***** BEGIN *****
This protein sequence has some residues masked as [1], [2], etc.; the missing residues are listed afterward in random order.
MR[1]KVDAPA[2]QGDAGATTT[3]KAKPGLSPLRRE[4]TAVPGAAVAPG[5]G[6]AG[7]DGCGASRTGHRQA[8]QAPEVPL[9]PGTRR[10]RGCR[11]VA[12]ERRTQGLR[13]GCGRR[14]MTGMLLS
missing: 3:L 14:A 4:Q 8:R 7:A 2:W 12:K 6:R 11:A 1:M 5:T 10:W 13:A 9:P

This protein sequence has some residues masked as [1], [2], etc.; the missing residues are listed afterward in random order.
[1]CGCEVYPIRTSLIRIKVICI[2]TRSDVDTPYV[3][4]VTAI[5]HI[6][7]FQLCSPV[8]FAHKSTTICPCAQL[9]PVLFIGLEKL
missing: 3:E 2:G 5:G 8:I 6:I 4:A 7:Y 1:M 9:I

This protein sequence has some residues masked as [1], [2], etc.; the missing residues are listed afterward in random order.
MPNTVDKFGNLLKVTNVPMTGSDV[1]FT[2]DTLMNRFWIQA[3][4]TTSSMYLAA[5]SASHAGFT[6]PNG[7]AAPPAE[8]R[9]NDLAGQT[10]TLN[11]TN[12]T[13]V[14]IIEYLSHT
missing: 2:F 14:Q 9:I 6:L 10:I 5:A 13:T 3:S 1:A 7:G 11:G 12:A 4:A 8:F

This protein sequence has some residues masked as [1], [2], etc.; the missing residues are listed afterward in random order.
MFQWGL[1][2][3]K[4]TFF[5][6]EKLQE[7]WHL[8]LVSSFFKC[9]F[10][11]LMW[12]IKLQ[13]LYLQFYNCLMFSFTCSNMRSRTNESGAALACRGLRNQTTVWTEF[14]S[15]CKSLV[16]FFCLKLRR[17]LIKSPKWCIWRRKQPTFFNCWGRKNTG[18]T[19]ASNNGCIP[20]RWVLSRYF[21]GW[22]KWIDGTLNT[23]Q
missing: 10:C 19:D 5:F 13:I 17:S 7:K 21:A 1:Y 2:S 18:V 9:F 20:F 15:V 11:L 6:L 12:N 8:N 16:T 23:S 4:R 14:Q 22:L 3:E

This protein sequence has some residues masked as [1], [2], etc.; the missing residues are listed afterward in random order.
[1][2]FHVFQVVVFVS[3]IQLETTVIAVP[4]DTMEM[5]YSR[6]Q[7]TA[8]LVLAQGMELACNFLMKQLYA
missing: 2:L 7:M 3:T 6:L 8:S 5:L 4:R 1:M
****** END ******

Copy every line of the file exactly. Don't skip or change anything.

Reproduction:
This protein sequence has some residues masked as [1], [2], etc.; the missing residues are listed afterward in random order.
MR[1]KVDAPA[2]QGDAGATTT[3]KAKPGLSPLRRE[4]TAVPGAAVAPG[5]G[6]AG[7]DGCGASRTGHRQA[8]QAPEVPL[9]PGTRR[10]RGCR[11]VA[12]ERRTQGLR[13]GCGRR[14]MTGMLLS
missing: 3:L 14:A 4:Q 8:R 7:A 2:W 12:K 6:R 11:A 1:M 5:T 10:W 13:A 9:P

This protein sequence has some residues masked as [1], [2], etc.; the missing residues are listed afterward in random order.
[1]CGCEVYPIRTSLIRIKVICI[2]TRSDVDTPYV[3][4]VTAI[5]HI[6][7]FQLCSPV[8]FAHKSTTICPCAQL[9]PVLFIGLEKL
missing: 3:E 2:G 5:G 8:I 6:I 4:A 7:Y 1:M 9:I

This protein sequence has some residues masked as [1], [2], etc.; the missing residues are listed afterward in random order.
MPNTVDKFGNLLKVTNVPMTGSDV[1]FT[2]DTLMNRFWIQA[3][4]TTSSMYLAA[5]SASHAGFT[6]PNG[7]AAPPAE[8]R[9]NDLAGQT[10]TLN[11]TN[12]T[13]V[14]IIEYLSHT
missing: 2:F 14:Q 9:I 6:L 10:I 5:A 13:T 3:S 1:A 7:G 11:G 12:A 4:A 8:F

This protein sequence has some residues masked as [1], [2], etc.; the missing residues are listed afterward in random order.
MFQWGL[1][2][3]K[4]TFF[5][6]EKLQE[7]WHL[8]LVSSFFKC[9]F[10][11]LMW[12]IKLQ[13]LYLQFYNCLMFSFTCSNMRSRTNESGAALACRGLRNQTTVWTEF[14]S[15]CKSLV[16]FFCLKLRR[17]LIKSPKWCIWRRKQPTFFNCWGRKNTG[18]T[19]ASNNGCIP[20]RWVLSRYF[21]GW[22]KWIDGTLNT[23]Q
missing: 10:C 19:D 5:F 13:I 17:S 7:K 21:A 1:Y 2:S 18:V 9:F 20:F 15:V 11:L 6:L 12:N 8:N 16:T 23:S 4:R 14:Q 22:L 3:E

This protein sequence has some residues masked as [1], [2], etc.; the missing residues are listed afterward in random order.
[1][2]FHVFQVVVFVS[3]IQLETTVIAVP[4]DTMEM[5]YSR[6]Q[7]TA[8]LVLAQGMELACNFLMKQLYA
missing: 2:L 7:M 3:T 6:L 8:S 5:L 4:R 1:M